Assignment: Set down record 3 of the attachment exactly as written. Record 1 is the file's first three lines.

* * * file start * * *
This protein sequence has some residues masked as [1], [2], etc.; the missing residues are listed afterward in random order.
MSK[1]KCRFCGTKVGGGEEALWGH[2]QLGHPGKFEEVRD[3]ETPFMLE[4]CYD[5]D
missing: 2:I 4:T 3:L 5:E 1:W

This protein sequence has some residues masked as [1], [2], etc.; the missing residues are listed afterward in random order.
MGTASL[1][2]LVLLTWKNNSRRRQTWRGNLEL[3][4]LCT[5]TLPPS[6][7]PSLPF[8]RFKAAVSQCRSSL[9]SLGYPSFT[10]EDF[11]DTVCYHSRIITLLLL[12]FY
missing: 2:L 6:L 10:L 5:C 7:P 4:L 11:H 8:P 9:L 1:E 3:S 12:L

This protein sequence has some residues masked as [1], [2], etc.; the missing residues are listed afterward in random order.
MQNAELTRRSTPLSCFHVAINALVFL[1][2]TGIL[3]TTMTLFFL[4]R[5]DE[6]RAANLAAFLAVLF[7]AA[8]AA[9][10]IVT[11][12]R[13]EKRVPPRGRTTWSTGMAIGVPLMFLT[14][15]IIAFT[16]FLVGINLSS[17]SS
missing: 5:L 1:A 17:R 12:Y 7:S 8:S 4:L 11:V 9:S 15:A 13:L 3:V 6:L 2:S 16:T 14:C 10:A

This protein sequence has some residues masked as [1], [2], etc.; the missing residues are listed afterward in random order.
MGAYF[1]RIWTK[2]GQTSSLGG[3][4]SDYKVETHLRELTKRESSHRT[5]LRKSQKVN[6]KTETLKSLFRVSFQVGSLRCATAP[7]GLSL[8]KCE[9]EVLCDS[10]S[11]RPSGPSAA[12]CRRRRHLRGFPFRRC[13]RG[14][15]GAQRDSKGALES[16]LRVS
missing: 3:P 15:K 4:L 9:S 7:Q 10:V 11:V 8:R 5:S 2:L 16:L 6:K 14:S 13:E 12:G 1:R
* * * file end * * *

This protein sequence has some residues masked as [1], [2], etc.; the missing residues are listed afterward in random order.
MQNAELTRRSTPLSCFHVAINALVFL[1][2]TGIL[3]TTMTLFFL[4]R[5]DE[6]RAANLAAFLAVLF[7]AA[8]AA[9][10]IVT[11][12]R[13]EKRVPPRGRTTWSTGMAIGVPLMFLT[14][15]IIAFT[16]FLVGINLSS[17]SS
missing: 5:L 1:A 17:R 12:Y 7:S 8:S 4:L 11:V 9:S 15:A 13:L 3:V 6:L 2:S 16:T 14:C 10:A